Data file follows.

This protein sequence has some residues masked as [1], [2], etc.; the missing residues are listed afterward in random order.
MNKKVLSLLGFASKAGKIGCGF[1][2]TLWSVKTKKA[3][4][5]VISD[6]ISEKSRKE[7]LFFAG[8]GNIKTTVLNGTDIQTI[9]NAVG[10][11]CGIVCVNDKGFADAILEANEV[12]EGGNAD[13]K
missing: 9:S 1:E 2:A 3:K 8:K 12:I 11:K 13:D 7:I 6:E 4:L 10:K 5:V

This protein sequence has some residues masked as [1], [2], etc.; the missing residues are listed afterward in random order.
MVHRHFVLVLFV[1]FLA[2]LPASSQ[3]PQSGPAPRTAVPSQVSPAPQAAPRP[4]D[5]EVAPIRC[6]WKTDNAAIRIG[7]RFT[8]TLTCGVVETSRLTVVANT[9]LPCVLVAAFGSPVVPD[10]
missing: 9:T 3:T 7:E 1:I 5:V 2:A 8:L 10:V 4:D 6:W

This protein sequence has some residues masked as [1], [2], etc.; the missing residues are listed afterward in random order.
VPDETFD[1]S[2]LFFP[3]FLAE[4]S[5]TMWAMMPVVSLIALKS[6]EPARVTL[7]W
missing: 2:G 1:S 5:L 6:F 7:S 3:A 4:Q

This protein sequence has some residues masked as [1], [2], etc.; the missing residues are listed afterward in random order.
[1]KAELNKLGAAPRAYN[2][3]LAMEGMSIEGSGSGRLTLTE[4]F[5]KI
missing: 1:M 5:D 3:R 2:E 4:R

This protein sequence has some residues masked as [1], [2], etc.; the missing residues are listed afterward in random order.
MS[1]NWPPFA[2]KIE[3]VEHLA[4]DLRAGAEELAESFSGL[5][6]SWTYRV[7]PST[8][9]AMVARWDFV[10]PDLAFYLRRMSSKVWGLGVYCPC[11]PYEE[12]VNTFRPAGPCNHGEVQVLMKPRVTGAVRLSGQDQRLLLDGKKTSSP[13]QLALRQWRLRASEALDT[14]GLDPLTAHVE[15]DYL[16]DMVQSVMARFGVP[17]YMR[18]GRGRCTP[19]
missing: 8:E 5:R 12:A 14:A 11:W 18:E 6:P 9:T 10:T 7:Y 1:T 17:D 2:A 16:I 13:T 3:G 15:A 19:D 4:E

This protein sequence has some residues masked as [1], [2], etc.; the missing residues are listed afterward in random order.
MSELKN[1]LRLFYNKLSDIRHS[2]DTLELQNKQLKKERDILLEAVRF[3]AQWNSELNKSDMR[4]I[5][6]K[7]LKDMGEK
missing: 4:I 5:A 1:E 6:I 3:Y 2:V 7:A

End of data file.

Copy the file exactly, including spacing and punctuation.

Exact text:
This protein sequence has some residues masked as [1], [2], etc.; the missing residues are listed afterward in random order.
MNKKVLSLLGFASKAGKIGCGF[1][2]TLWSVKTKKA[3][4][5]VISD[6]ISEKSRKE[7]LFFAG[8]GNIKTTVLNGTDIQTI[9]NAVG[10][11]CGIVCVNDKGFADAILEANEV[12]EGGNAD[13]K
missing: 9:S 1:E 2:A 3:K 8:K 12:I 11:K 13:D 7:I 6:E 4:L 10:K 5:V

This protein sequence has some residues masked as [1], [2], etc.; the missing residues are listed afterward in random order.
MVHRHFVLVLFV[1]FLA[2]LPASSQ[3]PQSGPAPRTAVPSQVSPAPQAAPRP[4]D[5]EVAPIRC[6]WKTDNAAIRIG[7]RFT[8]TLTCGVVETSRLTVVANT[9]LPCVLVAAFGSPVVPD[10]
missing: 9:T 3:T 7:E 1:I 5:V 2:A 8:L 10:V 4:D 6:W

This protein sequence has some residues masked as [1], [2], etc.; the missing residues are listed afterward in random order.
VPDETFD[1]S[2]LFFP[3]FLAE[4]S[5]TMWAMMPVVSLIALKS[6]EPARVTL[7]W
missing: 2:G 1:S 5:L 6:F 7:S 3:A 4:Q

This protein sequence has some residues masked as [1], [2], etc.; the missing residues are listed afterward in random order.
[1]KAELNKLGAAPRAYN[2][3]LAMEGMSIEGSGSGRLTLTE[4]F[5]KI
missing: 1:M 5:D 3:R 2:E 4:R

This protein sequence has some residues masked as [1], [2], etc.; the missing residues are listed afterward in random order.
MS[1]NWPPFA[2]KIE[3]VEHLA[4]DLRAGAEELAESFSGL[5][6]SWTYRV[7]PST[8][9]AMVARWDFV[10]PDLAFYLRRMSSKVWGLGVYCPC[11]PYEE[12]VNTFRPAGPCNHGEVQVLMKPRVTGAVRLSGQDQRLLLDGKKTSSP[13]QLALRQWRLRASEALDT[14]GLDPLTAHVE[15]DYL[16]DMVQSVMARFGVP[17]YMR[18]GRGRCTP[19]
missing: 8:E 5:R 12:A 14:A 11:W 18:E 6:P 9:T 10:T 7:Y 1:T 17:D 2:A 16:I 13:T 3:G 15:A 19:D 4:E

This protein sequence has some residues masked as [1], [2], etc.; the missing residues are listed afterward in random order.
MSELKN[1]LRLFYNKLSDIRHS[2]DTLELQNKQLKKERDILLEAVRF[3]AQWNSELNKSDMR[4]I[5][6]K[7]LKDMGEK
missing: 4:I 5:A 1:E 6:I 3:Y 2:V 7:A